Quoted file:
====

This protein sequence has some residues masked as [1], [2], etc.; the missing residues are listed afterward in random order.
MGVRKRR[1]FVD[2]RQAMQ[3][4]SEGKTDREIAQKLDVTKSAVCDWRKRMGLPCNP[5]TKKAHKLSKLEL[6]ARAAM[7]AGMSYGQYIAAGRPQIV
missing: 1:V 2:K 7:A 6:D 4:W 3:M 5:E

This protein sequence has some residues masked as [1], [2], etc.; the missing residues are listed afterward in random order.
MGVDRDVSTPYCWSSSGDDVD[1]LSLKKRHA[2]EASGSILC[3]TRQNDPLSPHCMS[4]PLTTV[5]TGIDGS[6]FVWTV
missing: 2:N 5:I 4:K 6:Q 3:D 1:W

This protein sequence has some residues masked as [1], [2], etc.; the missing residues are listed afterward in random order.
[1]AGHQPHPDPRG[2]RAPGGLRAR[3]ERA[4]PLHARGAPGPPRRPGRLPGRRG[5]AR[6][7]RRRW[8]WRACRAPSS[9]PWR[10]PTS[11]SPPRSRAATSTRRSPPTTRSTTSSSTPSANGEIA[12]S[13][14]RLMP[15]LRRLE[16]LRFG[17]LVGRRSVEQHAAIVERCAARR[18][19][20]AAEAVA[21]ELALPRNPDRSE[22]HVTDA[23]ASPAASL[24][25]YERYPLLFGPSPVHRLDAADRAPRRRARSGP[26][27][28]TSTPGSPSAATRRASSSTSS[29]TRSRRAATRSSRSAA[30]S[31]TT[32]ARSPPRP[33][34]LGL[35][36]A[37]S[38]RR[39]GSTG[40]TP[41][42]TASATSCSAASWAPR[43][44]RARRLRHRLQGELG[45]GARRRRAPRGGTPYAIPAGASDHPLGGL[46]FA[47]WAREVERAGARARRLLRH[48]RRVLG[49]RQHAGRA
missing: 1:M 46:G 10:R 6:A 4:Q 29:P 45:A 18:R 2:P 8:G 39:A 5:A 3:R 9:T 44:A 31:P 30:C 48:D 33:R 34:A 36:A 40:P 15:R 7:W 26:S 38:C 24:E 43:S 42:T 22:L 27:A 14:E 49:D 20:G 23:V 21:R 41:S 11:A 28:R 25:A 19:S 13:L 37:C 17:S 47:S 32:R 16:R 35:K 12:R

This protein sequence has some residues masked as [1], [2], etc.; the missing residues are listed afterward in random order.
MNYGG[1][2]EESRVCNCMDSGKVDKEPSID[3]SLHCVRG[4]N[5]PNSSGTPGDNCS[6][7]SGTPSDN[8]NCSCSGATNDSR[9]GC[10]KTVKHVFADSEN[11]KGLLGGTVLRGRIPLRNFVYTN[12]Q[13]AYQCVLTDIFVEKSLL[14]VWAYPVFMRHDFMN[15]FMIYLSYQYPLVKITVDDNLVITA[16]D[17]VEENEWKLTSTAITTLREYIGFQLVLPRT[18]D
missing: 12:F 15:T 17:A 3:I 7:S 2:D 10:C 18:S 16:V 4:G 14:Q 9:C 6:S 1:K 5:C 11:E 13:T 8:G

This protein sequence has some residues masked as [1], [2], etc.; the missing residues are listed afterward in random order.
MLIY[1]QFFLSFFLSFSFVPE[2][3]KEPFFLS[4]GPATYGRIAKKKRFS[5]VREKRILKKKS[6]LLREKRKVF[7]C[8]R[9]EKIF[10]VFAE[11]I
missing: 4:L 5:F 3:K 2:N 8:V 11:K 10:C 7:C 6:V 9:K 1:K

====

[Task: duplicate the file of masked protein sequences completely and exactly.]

This protein sequence has some residues masked as [1], [2], etc.; the missing residues are listed afterward in random order.
MGVRKRR[1]FVD[2]RQAMQ[3][4]SEGKTDREIAQKLDVTKSAVCDWRKRMGLPCNP[5]TKKAHKLSKLEL[6]ARAAM[7]AGMSYGQYIAAGRPQIV
missing: 1:V 2:K 7:A 6:D 4:W 3:M 5:E

This protein sequence has some residues masked as [1], [2], etc.; the missing residues are listed afterward in random order.
MGVDRDVSTPYCWSSSGDDVD[1]LSLKKRHA[2]EASGSILC[3]TRQNDPLSPHCMS[4]PLTTV[5]TGIDGS[6]FVWTV
missing: 2:N 5:I 4:K 6:Q 3:D 1:W

This protein sequence has some residues masked as [1], [2], etc.; the missing residues are listed afterward in random order.
[1]AGHQPHPDPRG[2]RAPGGLRAR[3]ERA[4]PLHARGAPGPPRRPGRLPGRRG[5]AR[6][7]RRRW[8]WRACRAPSS[9]PWR[10]PTS[11]SPPRSRAATSTRRSPPTTRSTTSSSTPSANGEIA[12]S[13][14]RLMP[15]LRRLE[16]LRFG[17]LVGRRSVEQHAAIVERCAARR[18][19][20]AAEAVA[21]ELALPRNPDRSE[22]HVTDA[23]ASPAASL[24][25]YERYPLLFGPSPVHRLDAADRAPRRRARSGP[26][27][28]TSTPGSPSAATRRASSSTSS[29]TRSRRAATRSSRSAA[30]S[31]TT[32]ARSPPRP[33][34]LGL[35][36]A[37]S[38]RR[39]GSTG[40]TP[41][42]TASATSCSAASWAPR[43][44]RARRLRHRLQGELG[45]GARRRRAPRGGTPYAIPAGASDHPLGGL[46]FA[47]WAREVERAGARARRLLRH[48]RRVLG[49]RQHAGRA
missing: 1:M 46:G 10:R 6:A 4:Q 29:P 45:A 18:R 2:P 8:G 39:A 5:A 3:R 9:T 44:A 31:P 30:C 48:D 33:R 34:A 36:A 40:P 15:R 7:W 26:S 38:C 24:E 43:S 42:T 22:L 27:A 14:E 49:D 20:G 23:V 21:R 41:S 11:A 28:R 25:A 19:S 13:L 37:C 17:S 47:S 32:R 16:R 35:K 12:R

This protein sequence has some residues masked as [1], [2], etc.; the missing residues are listed afterward in random order.
MNYGG[1][2]EESRVCNCMDSGKVDKEPSID[3]SLHCVRG[4]N[5]PNSSGTPGDNCS[6][7]SGTPSDN[8]NCSCSGATNDSR[9]GC[10]KTVKHVFADSEN[11]KGLLGGTVLRGRIPLRNFVYTN[12]Q[13]AYQCVLTDIFVEKSLL[14]VWAYPVFMRHDFMN[15]FMIYLSYQYPLVKITVDDNLVITA[16]D[17]VEENEWKLTSTAITTLREYIGFQLVLPRT[18]D
missing: 12:F 15:T 17:A 3:I 7:S 2:D 10:C 18:S 16:V 4:G 14:Q 9:C 6:S 1:K 5:C 11:E 13:T 8:G

This protein sequence has some residues masked as [1], [2], etc.; the missing residues are listed afterward in random order.
MLIY[1]QFFLSFFLSFSFVPE[2][3]KEPFFLS[4]GPATYGRIAKKKRFS[5]VREKRILKKKS[6]LLREKRKVF[7]C[8]R[9]EKIF[10]VFAE[11]I
missing: 4:L 5:F 3:K 2:N 8:V 11:K 10:C 7:C 6:V 9:K 1:K